Year after year, many people don’t keep their New Year’s resolutions and their failures cause them an immense amount of frustration. Every year people are faced with the same dilemma. Making a New Year’s resolution is supposed to be fun and exciting, but more often than not the process turns into an additional stressor, headache and hassle, often abandoned after only a few weeks.
The lack of success occurs because most people approach their resolutions incorrectly. But with just a few adjustments to their approach, they could easily accomplish their goals.
The first mistake is that many people focus too much energy on what they don’t want, such as smoking or overeating. So, they make a resolution to cut the habit, and then everyday becomes an inner battle of resisting temptation. This creates internal struggle and inner conflicts – which is unsustainable in the long-term. You cannot win a battle against yourself. Your beliefs and behaviors have to be in alignment with what you want to achieve. So here is the first adjustment to your thinking about your resolution: focus on what you do want and do not focus on what you do not want. What do you want to achieve by December 31, 2017?
The second adjustment is to visualize the outcome you want. Transform the intangible into the tangible. Practice visualizing your goal already realized (i.e. imagine yourself spending more quality time with your children or visiting the tropical island you saved for). Make this a daily habit, and return to your vision whenever you feel discouraged. Make daily progress which is consistent with the attainment of the goal, and remember that the key is progress, not perfection.
The next step is to replace the habit you are trying to get rid of with a new habit. You cannot actually quit a habit, it can only be replaced. Recognize the trigger for the old habit, and instead of reaching for that cigarette or candy, with your heightened sense of self-awareness, perform an activity that is pleasing to you and is consistent with the goal you are trying to attain. Remember, you must replace it with something that you enjoy, otherwise it continues to be a battle of the will. Also, make sure that the new habit is moving you closure to your outcome. Make certain your outcome is compelling so that you can solidify the new habit formation.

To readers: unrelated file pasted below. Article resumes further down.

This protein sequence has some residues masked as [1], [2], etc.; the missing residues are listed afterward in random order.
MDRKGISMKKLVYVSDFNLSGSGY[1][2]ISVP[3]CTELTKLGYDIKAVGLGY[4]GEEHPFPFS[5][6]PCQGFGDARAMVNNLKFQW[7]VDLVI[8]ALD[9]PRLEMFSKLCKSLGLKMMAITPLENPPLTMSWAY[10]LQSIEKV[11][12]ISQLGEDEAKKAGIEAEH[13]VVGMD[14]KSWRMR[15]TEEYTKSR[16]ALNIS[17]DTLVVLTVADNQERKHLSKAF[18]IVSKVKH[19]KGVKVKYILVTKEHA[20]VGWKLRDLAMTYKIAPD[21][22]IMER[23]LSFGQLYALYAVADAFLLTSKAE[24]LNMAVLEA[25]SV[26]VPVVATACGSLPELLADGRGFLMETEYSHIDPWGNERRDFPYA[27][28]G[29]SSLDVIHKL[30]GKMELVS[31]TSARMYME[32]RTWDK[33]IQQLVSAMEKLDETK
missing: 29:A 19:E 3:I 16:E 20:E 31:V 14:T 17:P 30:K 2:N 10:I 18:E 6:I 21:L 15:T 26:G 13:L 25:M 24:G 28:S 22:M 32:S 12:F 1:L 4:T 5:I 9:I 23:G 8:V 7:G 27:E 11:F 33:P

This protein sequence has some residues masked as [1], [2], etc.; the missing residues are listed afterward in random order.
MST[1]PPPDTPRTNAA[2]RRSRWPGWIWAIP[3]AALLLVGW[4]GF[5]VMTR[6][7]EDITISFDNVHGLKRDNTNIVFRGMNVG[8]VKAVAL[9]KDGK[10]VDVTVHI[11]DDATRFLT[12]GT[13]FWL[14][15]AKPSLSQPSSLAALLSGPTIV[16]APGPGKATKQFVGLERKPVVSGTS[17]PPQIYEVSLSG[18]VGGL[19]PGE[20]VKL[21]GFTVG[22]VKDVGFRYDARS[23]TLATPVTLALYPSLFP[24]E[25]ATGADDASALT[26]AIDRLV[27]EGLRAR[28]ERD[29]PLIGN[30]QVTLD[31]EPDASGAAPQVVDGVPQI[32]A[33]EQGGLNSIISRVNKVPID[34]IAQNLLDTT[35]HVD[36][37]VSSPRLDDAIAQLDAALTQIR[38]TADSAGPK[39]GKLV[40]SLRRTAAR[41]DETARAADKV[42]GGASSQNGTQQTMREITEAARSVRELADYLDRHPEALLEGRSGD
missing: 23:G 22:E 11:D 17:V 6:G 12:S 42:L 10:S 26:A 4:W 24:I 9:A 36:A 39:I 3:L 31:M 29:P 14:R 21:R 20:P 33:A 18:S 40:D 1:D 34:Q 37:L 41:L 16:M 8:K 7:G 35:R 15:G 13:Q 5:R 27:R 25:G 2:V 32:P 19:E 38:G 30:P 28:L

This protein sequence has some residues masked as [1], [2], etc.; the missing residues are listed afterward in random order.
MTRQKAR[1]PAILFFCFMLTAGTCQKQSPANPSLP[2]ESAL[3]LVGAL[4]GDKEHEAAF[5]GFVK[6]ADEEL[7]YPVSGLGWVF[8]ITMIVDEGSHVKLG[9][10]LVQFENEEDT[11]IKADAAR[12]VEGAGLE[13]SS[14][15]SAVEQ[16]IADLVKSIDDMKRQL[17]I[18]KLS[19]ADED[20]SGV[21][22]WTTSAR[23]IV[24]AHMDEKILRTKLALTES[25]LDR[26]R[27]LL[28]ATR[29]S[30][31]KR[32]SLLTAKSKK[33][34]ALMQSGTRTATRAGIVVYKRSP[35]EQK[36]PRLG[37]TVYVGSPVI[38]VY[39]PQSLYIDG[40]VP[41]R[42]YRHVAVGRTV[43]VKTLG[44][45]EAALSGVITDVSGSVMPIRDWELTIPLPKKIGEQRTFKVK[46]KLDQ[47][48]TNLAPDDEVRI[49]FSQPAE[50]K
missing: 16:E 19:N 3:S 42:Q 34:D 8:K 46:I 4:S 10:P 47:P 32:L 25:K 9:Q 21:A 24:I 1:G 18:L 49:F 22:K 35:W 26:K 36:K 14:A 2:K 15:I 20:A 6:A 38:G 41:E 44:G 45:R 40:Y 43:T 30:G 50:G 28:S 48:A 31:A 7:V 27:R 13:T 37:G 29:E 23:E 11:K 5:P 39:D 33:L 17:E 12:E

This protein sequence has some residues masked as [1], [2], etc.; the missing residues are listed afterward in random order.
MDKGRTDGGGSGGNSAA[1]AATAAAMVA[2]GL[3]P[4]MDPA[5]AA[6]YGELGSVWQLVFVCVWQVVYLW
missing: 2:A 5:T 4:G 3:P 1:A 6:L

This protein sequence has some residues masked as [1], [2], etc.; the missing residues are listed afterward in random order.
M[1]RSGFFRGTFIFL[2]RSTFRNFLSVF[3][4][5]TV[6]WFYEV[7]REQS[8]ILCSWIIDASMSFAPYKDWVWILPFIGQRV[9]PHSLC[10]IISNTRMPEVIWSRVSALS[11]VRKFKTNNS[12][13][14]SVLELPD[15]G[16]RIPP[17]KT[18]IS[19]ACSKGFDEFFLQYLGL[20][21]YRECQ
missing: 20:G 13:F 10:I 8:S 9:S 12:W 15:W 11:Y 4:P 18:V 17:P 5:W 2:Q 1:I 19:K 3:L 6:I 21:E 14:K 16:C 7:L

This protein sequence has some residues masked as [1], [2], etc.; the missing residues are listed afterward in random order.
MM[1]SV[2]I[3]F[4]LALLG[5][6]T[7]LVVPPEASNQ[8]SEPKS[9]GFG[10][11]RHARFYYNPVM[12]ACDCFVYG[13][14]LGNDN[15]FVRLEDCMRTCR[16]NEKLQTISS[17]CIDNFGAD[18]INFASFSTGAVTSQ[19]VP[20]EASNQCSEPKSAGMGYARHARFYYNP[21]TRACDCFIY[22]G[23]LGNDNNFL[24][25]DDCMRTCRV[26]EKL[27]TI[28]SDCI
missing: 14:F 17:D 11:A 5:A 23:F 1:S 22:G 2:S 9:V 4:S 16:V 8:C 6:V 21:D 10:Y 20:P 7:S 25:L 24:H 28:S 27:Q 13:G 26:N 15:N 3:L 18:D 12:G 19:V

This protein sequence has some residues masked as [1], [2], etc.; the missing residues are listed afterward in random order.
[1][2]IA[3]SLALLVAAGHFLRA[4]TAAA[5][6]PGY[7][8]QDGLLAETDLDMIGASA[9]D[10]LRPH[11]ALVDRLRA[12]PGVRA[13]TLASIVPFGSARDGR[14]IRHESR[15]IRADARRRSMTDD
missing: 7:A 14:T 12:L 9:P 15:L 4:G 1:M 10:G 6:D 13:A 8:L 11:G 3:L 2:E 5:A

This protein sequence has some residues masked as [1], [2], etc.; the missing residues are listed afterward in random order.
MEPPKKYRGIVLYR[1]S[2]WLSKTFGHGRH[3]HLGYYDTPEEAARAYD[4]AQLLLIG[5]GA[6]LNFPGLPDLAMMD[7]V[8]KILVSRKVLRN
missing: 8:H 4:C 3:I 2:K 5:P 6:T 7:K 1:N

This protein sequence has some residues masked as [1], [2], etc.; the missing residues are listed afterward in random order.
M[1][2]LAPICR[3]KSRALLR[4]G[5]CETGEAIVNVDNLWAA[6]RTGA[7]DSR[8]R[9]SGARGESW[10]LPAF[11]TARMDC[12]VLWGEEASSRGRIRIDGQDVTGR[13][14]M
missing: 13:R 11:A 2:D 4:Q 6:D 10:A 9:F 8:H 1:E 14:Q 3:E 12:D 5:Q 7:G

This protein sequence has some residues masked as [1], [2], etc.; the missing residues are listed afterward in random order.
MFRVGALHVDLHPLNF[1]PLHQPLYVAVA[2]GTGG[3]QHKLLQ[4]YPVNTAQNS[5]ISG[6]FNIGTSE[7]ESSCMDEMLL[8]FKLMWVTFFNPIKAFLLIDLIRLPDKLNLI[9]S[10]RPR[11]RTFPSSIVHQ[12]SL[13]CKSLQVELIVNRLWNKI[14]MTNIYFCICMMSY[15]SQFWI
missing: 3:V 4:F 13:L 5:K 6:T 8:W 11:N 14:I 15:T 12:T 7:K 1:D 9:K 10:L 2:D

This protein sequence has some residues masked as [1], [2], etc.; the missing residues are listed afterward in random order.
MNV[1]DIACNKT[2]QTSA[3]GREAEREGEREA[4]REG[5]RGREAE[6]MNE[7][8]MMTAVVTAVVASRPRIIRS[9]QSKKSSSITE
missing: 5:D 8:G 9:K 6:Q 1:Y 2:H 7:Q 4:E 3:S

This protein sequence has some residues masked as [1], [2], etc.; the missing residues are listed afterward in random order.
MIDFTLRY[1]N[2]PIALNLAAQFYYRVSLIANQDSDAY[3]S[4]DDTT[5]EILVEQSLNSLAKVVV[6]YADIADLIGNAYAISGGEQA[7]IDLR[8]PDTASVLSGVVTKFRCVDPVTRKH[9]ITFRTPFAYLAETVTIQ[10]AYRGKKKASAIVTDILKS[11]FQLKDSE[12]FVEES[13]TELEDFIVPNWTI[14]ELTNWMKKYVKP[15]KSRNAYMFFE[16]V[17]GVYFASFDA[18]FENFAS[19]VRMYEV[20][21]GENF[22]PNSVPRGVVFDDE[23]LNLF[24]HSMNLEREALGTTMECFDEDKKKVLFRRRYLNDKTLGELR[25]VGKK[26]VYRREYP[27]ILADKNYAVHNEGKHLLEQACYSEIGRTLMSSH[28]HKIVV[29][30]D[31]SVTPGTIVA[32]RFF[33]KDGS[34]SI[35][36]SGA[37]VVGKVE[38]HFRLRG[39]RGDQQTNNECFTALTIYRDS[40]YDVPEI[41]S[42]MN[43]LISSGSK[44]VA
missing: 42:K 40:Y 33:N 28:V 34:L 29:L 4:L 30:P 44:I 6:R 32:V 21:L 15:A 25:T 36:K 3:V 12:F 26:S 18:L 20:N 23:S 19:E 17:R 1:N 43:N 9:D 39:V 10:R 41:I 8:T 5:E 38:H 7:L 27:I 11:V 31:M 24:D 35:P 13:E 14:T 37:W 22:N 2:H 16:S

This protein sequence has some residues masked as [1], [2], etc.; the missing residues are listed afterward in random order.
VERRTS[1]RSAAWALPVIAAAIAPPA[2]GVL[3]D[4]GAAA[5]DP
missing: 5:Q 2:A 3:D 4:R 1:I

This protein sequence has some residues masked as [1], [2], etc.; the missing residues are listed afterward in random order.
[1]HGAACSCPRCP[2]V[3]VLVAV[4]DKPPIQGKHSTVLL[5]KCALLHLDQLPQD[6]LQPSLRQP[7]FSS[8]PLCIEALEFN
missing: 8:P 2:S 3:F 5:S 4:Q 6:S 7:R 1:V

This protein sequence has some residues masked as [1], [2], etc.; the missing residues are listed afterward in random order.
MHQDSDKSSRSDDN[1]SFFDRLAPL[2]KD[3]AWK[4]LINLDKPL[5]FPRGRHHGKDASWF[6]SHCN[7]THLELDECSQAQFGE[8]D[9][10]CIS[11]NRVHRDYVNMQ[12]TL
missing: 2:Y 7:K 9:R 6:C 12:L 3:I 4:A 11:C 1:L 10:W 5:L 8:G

Make your resolution the result, NOT the ritual. Many of us get caught up in the day-to-day activity, when in fact, it is the result we are after. For example, if your goal is to lose 15 pounds, don’t just set a goal of running one mile every day. Instead, it is more effective and enjoyable to incorporate running, swimming, biking, or walking. This will allow you to be more flexible in your approach and enjoy the process. If you are not enjoying the process, then the change won’t be permanent. For a habit to stick, there must be a sense of reward, or enjoyment.
Remember to remember, and leverage your legwork. To avoid distractions, keep your resolution in front of you by presetting alarms to exercise, posting your weight loss goal on your refrigerator or wearing a wristband with your goal. This is effective in many different ways. First, by writing down your goal, it further solidifies it in your mind. Secondly, by posting it and being reminded by it, it will redirect your focus towards activities that are performed in the attainment of your goal. Also, creating a list of your “Why” will help prevent you forgetting about the reward you seek, especially during the lag time between the initiation of new habit and when results start to become apparent. Remember to celebrate your successes along the way and don’t forget that reaching your goals is going to be a marathon, not a sprint.